A reader tells about blown fuel pump fuses and a surging problem on his 94 Blazer

Hi Bob! Great web page. I have made a few unusual repairs on my Brothers 94 S-10 Blazer and I thought I would pass them along. The first problem: Blown fuel pump fuse. The fuse would blow after about 30 seconds of run time. I checked the wiring and it was fine back to the pump. I replaced the pump and had the same problem. So I pulled the pump and inspected the sending unit assembly that the pump is attached to and found that the plastic connector that the wires pass through was badly burnt. I replaced the assembly and the problem was fixed. Whenever replacing the in tank pump, check the sending unit. This also solved an intermittent no start after the vehicle was hot. This only happened on very hot days and by adding 5 gallons of cool fuel the truck would start. It would also restart after it sat for a few hours. I think when the tank heated up the connector lost contact.

The second problem: Surge at idle followed by a stall and no start. The problem started while driving down the highway. The truck started missing and running rough. When I checked it out, the plug wires were arcing at the distributer cap. The truck was due for a tune-up so I installed a new cap, rotor, wires, module, and plugs. This fixed the arcing problem but not the surging/stall. I checked the fuel pressure and it was within spec but on the low side. I put my scanner on and found no codes and erratic readings from the sensors due to the surge. I eliminated the TPS, MAP, IAC, EGR and O2 sensors by individual testing. The engine backfired through through intake so I suspected a lean condition. I rechecked the fuel pressure and found that when I snapped the throttle, the pressure dropped from 55 to 41psi. (spec is 54-64 psi). I then pinched of the return line and had 65 psi. The fuel pump was good. It was the CPI unit which houses the fuel pressure regulator that was bad. The unit was less than 2 years old, and very expensive ($360) so I was surprised to find that it was bad. The replacement took about 1.5 hours and was very easy. You pull the upper plenum and it is right there, no special tools required. The truck is now running great. I hope this info is useful to someone and not to wordy. I am an automotive engineer working for the Minnesota Pollution Control Agency on mobile sources of pollution. I work on cars as a hobby and have had a lot of success by using the internet and other sources of info to be properly informed and make safe effective repairs.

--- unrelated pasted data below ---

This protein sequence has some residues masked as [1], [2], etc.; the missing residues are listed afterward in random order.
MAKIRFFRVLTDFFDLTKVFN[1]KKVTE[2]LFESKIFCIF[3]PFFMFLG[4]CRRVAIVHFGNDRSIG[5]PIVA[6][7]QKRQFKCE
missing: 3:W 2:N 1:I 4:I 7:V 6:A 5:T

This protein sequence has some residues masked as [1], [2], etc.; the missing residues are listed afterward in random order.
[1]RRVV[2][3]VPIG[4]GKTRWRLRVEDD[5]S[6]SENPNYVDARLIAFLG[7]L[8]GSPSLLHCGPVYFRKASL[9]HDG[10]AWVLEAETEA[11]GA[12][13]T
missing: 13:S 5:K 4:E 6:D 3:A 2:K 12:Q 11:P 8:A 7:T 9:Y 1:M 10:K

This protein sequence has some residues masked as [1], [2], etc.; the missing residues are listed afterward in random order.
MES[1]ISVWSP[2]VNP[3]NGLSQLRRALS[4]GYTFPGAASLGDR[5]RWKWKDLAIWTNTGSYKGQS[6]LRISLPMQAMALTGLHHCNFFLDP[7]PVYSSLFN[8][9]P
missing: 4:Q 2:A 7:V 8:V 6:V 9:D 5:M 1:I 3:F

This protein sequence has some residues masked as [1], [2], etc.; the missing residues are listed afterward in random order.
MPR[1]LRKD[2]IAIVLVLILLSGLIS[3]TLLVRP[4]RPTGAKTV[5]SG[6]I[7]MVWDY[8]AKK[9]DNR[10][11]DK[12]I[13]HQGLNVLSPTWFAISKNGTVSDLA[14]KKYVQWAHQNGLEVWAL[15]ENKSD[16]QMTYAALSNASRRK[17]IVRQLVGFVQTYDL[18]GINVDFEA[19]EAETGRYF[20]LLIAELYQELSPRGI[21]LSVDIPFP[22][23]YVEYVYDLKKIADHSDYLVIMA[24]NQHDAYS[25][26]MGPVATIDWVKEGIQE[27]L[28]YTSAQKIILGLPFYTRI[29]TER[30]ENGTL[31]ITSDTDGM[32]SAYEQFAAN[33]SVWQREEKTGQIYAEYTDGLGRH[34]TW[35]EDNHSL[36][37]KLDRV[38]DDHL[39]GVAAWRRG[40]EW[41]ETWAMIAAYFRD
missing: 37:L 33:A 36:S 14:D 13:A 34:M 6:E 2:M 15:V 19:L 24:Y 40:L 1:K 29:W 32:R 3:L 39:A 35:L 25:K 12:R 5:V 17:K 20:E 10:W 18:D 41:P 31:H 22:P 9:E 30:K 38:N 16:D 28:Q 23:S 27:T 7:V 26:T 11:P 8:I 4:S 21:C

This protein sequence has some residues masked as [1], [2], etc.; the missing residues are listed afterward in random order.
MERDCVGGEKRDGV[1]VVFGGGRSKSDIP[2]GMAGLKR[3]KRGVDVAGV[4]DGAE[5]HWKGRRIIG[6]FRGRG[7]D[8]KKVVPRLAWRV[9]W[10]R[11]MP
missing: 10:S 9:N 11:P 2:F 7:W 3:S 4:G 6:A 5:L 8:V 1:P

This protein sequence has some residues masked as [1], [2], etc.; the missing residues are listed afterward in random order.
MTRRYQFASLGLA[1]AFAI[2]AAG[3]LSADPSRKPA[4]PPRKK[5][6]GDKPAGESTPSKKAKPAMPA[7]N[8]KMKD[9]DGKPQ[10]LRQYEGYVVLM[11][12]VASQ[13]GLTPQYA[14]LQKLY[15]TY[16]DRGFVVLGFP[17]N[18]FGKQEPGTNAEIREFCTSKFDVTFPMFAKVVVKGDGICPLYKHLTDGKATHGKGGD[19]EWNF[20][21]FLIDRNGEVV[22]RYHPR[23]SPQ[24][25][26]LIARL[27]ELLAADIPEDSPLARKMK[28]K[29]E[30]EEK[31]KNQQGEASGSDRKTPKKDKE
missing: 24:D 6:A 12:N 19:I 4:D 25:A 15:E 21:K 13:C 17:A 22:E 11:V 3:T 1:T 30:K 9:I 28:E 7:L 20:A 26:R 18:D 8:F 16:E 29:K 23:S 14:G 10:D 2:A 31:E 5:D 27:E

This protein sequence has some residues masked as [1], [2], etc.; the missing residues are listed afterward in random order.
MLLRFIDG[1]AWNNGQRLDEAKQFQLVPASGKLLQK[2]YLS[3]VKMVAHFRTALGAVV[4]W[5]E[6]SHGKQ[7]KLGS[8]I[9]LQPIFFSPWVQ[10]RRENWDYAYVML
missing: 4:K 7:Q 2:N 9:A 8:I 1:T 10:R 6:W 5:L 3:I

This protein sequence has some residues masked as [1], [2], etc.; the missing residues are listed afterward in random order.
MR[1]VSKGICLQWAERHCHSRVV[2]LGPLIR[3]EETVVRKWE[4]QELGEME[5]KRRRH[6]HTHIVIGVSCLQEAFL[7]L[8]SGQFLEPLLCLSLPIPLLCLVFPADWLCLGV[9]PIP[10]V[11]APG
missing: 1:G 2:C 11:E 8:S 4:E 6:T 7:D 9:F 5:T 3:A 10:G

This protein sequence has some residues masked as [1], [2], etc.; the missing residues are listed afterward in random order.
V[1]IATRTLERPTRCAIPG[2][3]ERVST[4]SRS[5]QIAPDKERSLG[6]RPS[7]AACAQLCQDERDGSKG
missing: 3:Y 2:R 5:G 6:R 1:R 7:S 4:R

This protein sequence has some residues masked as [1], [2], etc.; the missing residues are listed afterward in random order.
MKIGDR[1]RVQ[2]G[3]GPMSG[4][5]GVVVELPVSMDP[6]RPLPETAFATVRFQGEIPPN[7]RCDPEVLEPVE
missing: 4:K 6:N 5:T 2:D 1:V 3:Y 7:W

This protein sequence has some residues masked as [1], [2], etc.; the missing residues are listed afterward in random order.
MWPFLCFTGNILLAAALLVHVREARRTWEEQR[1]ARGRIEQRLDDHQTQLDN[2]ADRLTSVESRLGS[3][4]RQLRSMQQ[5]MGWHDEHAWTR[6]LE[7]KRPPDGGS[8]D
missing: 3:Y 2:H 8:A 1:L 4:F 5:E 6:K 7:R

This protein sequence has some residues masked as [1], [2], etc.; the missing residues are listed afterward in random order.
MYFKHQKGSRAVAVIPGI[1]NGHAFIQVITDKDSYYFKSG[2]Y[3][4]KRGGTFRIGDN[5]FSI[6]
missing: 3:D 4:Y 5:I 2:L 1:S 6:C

Kurt Anderson

Carver Minnesota

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